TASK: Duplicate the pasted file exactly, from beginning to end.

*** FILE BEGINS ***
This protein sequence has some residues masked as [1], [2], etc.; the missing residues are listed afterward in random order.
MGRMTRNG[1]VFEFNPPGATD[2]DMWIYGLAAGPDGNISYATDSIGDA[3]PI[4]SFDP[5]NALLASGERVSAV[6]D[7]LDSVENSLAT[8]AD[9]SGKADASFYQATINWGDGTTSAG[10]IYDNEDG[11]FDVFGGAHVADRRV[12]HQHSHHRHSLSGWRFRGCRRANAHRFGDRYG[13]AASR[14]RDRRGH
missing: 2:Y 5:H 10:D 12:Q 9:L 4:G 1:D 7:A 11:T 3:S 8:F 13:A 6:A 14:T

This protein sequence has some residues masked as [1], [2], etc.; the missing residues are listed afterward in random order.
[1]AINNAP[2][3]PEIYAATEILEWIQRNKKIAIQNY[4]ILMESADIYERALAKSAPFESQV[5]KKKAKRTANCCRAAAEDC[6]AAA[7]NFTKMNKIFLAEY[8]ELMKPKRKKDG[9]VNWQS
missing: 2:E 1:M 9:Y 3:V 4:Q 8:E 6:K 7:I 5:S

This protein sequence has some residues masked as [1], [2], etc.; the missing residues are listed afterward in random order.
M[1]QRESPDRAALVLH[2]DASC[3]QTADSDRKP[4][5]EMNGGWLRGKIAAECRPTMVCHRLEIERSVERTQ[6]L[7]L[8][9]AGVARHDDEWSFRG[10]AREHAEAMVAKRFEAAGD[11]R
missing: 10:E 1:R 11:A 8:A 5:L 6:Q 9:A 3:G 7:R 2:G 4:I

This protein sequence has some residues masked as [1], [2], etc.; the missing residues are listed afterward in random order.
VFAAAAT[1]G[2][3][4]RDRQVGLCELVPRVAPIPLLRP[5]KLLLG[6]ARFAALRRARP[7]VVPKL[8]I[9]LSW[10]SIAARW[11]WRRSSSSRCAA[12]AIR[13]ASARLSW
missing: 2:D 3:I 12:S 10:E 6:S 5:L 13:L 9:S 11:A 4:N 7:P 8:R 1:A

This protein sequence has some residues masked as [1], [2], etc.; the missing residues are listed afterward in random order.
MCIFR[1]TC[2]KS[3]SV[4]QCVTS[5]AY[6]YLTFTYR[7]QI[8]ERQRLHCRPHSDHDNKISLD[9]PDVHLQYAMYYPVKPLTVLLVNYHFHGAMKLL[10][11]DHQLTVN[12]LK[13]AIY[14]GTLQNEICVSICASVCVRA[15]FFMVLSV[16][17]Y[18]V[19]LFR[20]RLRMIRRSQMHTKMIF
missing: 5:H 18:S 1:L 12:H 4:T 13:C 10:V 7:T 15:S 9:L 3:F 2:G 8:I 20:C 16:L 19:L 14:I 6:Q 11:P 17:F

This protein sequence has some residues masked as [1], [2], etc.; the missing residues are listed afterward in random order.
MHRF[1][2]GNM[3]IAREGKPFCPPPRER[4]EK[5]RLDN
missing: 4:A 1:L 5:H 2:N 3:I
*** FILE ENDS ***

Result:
This protein sequence has some residues masked as [1], [2], etc.; the missing residues are listed afterward in random order.
MGRMTRNG[1]VFEFNPPGATD[2]DMWIYGLAAGPDGNISYATDSIGDA[3]PI[4]SFDP[5]NALLASGERVSAV[6]D[7]LDSVENSLAT[8]AD[9]SGKADASFYQATINWGDGTTSAG[10]IYDNEDG[11]FDVFGGAHVADRRV[12]HQHSHHRHSLSGWRFRGCRRANAHRFGDRYG[13]AASR[14]RDRRGH
missing: 2:Y 5:H 10:D 12:Q 9:L 4:G 1:D 7:A 11:T 3:S 8:F 13:A 6:A 14:T

This protein sequence has some residues masked as [1], [2], etc.; the missing residues are listed afterward in random order.
[1]AINNAP[2][3]PEIYAATEILEWIQRNKKIAIQNY[4]ILMESADIYERALAKSAPFESQV[5]KKKAKRTANCCRAAAEDC[6]AAA[7]NFTKMNKIFLAEY[8]ELMKPKRKKDG[9]VNWQS
missing: 2:E 1:M 9:Y 3:V 4:Q 8:E 6:K 7:I 5:S

This protein sequence has some residues masked as [1], [2], etc.; the missing residues are listed afterward in random order.
M[1]QRESPDRAALVLH[2]DASC[3]QTADSDRKP[4][5]EMNGGWLRGKIAAECRPTMVCHRLEIERSVERTQ[6]L[7]L[8][9]AGVARHDDEWSFRG[10]AREHAEAMVAKRFEAAGD[11]R
missing: 10:E 1:R 11:A 8:A 5:L 6:Q 9:A 3:G 7:R 2:G 4:I

This protein sequence has some residues masked as [1], [2], etc.; the missing residues are listed afterward in random order.
VFAAAAT[1]G[2][3][4]RDRQVGLCELVPRVAPIPLLRP[5]KLLLG[6]ARFAALRRARP[7]VVPKL[8]I[9]LSW[10]SIAARW[11]WRRSSSSRCAA[12]AIR[13]ASARLSW
missing: 2:D 3:I 12:S 10:E 6:S 5:L 13:L 9:S 11:A 4:N 7:P 8:R 1:A

This protein sequence has some residues masked as [1], [2], etc.; the missing residues are listed afterward in random order.
MCIFR[1]TC[2]KS[3]SV[4]QCVTS[5]AY[6]YLTFTYR[7]QI[8]ERQRLHCRPHSDHDNKISLD[9]PDVHLQYAMYYPVKPLTVLLVNYHFHGAMKLL[10][11]DHQLTVN[12]LK[13]AIY[14]GTLQNEICVSICASVCVRA[15]FFMVLSV[16][17]Y[18]V[19]LFR[20]RLRMIRRSQMHTKMIF
missing: 5:H 18:S 1:L 12:H 4:T 13:C 10:V 7:T 15:S 9:L 3:F 2:G 8:I 20:C 16:L 19:L 14:I 6:Q 11:P 17:F

This protein sequence has some residues masked as [1], [2], etc.; the missing residues are listed afterward in random order.
MHRF[1][2]GNM[3]IAREGKPFCPPPRER[4]EK[5]RLDN
missing: 4:A 1:L 5:H 2:N 3:I